The Use of Learning Theory in Litigation
“If one of our goals in jury trials is to send into a jury room a jury well equipped to render a fair and impartial verdict, then in my view, we are shortchanging all litigants if we are not providing our jurors with all the necessary aids and tools to enable them to perform the critical tasks we ask them to undertake.”
— Hon. Michael F. McKeon, Jury Trial Project in New York
The key to being successful in litigation is clear, concise, effective and persuasive communication. In effect, a lawyer is an educator – disseminating facts and evidence about a case to fact-finders. How those facts and evidence are presented to a jury, judge or panel can mean the difference between comprehension of said information and confusion, boredom and apathy. Properly educating the fact-finder on complex information without overwhelming them while effectively rebutting adverse counsel’s points are the litigators’ main objectives. During demonstrative development and argument preparation, it is important to understand how to distill and accurately represent case facts in a persuasive manner for maximum comprehension.
Bold research in the fields of neuroscience and brain imaging at the University of Birmingham, UK, has provided interesting new data that is applicable to the field of learning. Dr. Doe Kourtzi, Chair of Brain Imaging at UAB, explains, “What we have found is that learning from past experience actually rewires our brains so that we can categorize the things we are looking at, and respond appropriately to them in any context.” People learn, process, retain and recall information differently. The majority of learning theory experts agree that whether you are teaching a class of high school students or arguing your case in front of a jury, utilizing more than one teaching method increases the fact-finders’ level of comprehension.
US educationist Edgar Dale pioneered the “Cone of Experience” theory, holding that using various types of learning strategies increases comprehension and retention. Dale’s hypothesis incorporates different types of teaching methods, including utilizing symbolism, audio, imagery, video and direct participation. For litigators, Dale’s theory has practical applications in the courtroom. Over the past two decades, the method by which evidence is presented has changed. Law firms have taken a measured approach to embracing the use of technology in every stage of the litigation life cycle. Litigation graphics are now commonplace in courtrooms and are being included as early as the motions and pleadings phases, as opposed to limited graphics like the obligatory graph or chart during trial. This technology facilitates the litigator’s ability to persuasively present their evidence verbally while reinforcing their message with supplemental visual and auditory evidence.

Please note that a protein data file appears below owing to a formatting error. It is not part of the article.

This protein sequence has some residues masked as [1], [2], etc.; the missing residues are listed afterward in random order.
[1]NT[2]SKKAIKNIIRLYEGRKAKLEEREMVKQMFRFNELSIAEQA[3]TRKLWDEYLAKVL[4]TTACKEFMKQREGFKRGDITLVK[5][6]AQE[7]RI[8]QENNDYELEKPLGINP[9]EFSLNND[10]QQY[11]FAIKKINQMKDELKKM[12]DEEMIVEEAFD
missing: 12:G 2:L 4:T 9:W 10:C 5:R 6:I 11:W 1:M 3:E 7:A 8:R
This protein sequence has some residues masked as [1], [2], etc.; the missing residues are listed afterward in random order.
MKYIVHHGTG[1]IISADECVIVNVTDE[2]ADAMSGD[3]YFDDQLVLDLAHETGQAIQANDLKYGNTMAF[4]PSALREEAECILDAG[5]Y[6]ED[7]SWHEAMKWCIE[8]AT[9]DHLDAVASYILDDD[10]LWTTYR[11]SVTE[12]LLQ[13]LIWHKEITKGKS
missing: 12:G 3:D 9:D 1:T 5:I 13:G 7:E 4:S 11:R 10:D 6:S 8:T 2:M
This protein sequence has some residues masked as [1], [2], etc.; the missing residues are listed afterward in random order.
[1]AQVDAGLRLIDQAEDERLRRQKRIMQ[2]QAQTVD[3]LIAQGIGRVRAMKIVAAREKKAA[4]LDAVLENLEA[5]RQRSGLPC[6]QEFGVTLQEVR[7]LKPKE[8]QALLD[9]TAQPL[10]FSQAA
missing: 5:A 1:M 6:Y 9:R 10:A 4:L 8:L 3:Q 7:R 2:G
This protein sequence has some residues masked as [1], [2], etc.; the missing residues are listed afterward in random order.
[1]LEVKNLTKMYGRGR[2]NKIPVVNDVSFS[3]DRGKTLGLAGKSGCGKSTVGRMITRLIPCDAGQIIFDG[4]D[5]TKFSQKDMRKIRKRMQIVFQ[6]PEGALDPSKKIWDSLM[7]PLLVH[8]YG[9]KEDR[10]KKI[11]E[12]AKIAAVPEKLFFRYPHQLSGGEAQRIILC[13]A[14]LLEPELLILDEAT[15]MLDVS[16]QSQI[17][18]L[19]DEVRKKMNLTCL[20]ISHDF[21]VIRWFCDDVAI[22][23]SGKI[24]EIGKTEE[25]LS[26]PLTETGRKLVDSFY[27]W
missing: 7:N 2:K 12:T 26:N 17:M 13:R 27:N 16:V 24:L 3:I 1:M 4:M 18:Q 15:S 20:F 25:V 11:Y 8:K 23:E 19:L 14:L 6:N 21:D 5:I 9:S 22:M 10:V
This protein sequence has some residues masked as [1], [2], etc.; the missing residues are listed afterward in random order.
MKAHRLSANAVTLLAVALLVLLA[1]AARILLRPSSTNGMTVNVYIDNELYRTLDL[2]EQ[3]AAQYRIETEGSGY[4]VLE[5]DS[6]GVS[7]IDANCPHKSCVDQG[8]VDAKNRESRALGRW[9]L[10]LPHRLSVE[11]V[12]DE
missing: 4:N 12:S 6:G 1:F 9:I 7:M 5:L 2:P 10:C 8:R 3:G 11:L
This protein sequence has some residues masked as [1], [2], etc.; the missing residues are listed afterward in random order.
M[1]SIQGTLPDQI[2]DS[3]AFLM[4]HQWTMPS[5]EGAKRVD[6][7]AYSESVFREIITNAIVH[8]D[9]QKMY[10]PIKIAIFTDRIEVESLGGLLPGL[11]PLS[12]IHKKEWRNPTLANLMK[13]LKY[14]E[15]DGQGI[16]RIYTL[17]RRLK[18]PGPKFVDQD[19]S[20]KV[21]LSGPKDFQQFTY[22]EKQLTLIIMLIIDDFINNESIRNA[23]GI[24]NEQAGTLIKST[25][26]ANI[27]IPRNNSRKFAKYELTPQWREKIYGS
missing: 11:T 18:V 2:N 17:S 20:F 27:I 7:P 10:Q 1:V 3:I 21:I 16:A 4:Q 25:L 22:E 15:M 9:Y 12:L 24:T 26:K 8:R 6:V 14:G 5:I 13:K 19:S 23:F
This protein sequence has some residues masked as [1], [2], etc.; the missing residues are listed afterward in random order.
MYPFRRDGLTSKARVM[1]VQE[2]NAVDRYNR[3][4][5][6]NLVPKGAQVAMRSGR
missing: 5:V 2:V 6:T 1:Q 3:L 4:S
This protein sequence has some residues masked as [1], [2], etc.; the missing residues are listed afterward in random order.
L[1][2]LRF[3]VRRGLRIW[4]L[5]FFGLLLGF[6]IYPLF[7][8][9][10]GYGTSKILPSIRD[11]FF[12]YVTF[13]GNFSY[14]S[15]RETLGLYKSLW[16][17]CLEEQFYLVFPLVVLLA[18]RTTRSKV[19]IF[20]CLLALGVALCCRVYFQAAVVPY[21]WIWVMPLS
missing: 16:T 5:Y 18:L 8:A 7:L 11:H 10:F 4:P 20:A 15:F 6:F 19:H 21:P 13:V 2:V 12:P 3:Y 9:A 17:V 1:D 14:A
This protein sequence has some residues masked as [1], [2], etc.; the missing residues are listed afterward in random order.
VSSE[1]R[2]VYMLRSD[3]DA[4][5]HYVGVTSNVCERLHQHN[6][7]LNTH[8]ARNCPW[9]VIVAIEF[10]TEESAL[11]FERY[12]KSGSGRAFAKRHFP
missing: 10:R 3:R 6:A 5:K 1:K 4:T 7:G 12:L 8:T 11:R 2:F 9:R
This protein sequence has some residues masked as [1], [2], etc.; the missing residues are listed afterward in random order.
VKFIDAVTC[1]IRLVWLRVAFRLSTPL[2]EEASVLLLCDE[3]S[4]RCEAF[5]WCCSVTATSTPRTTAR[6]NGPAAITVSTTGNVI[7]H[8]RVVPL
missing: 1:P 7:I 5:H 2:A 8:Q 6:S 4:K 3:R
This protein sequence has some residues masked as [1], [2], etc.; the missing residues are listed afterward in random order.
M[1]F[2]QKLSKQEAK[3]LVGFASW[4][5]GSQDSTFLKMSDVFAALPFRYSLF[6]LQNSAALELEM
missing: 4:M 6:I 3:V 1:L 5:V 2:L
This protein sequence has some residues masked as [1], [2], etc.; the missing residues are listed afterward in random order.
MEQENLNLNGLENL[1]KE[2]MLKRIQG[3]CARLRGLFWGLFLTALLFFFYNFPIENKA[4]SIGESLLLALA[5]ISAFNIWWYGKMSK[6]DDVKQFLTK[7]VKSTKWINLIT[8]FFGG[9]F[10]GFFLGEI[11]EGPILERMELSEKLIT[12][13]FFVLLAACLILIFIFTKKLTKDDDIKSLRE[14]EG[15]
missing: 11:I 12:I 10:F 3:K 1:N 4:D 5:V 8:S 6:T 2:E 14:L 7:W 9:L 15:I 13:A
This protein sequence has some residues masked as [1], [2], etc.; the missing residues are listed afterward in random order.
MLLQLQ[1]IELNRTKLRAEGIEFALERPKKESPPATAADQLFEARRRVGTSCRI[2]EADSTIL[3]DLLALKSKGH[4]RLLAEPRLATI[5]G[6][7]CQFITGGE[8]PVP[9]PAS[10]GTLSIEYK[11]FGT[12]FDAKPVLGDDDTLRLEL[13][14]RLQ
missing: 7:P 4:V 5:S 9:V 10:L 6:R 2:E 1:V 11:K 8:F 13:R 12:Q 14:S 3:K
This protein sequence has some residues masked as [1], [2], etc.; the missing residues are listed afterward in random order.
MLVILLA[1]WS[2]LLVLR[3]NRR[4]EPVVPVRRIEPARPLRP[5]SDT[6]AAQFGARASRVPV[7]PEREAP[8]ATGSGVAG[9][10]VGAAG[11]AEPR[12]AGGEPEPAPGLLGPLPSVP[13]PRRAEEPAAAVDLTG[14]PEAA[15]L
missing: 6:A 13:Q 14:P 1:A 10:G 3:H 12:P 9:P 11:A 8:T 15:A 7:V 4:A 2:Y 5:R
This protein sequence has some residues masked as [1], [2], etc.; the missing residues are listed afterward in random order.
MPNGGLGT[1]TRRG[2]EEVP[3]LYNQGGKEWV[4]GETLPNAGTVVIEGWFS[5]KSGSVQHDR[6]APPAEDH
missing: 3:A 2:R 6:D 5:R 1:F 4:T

Until deliberation, juries have a passive role in court proceedings, impartially considering the evidence presented and rendering a verdict based upon that evidence and the rule of law. Within the past few decades, courts have experimented with various changes to procedure; this has led to controversy because some procedures encourage jurors to take a more active role during the evidentiary presentation of trial or have the potential to distract jurors from listening to the evidence being presented. Two controversial procedures, allowing jurors to take notes and juror questions, are being tested at a measured pace in various jurisdictions across the country.
For many, taking notes assists in processing and retaining the information being presented and then facilitates the recall of that information. Allowing juries to take notes during the course of a trial has only developed over the past few decades. As this experimental procedure is implemented across the country, extensive studies continue to be conducted and relevant data collected. One study found that of jurors who were not permitted to take notes, 76% of jurors on civil trials and 50% of jurors on criminal cases communicated that they would prefer the opportunity to take notes in future trials.
|Another procedure being experimented with in courts is juror questions. According to the findings of the Arizona Filming Project, over 28% of juror questions gravitated towards clarifying factual information and over 61% of juror questions were evaluating questions focused on discrepancies in testimony or disputed facts being presented.|
How people best understand, internalize, and then retain information for later recollection varies. By utilizing multiple teaching methods in the courtroom, explaining evidence, assisting in processing information and facilitating memory retention and recall, courts assure that jurors are better prepared to carry out the duties with which they are charged.
This article is based on the KT Designs’ white paper “The Applicability of Learning Theory in Litigation.” To access the whitepaper in its entirety for free, please visit the whitepaper section of our website: http://www.kt-designs.org/white-papers/
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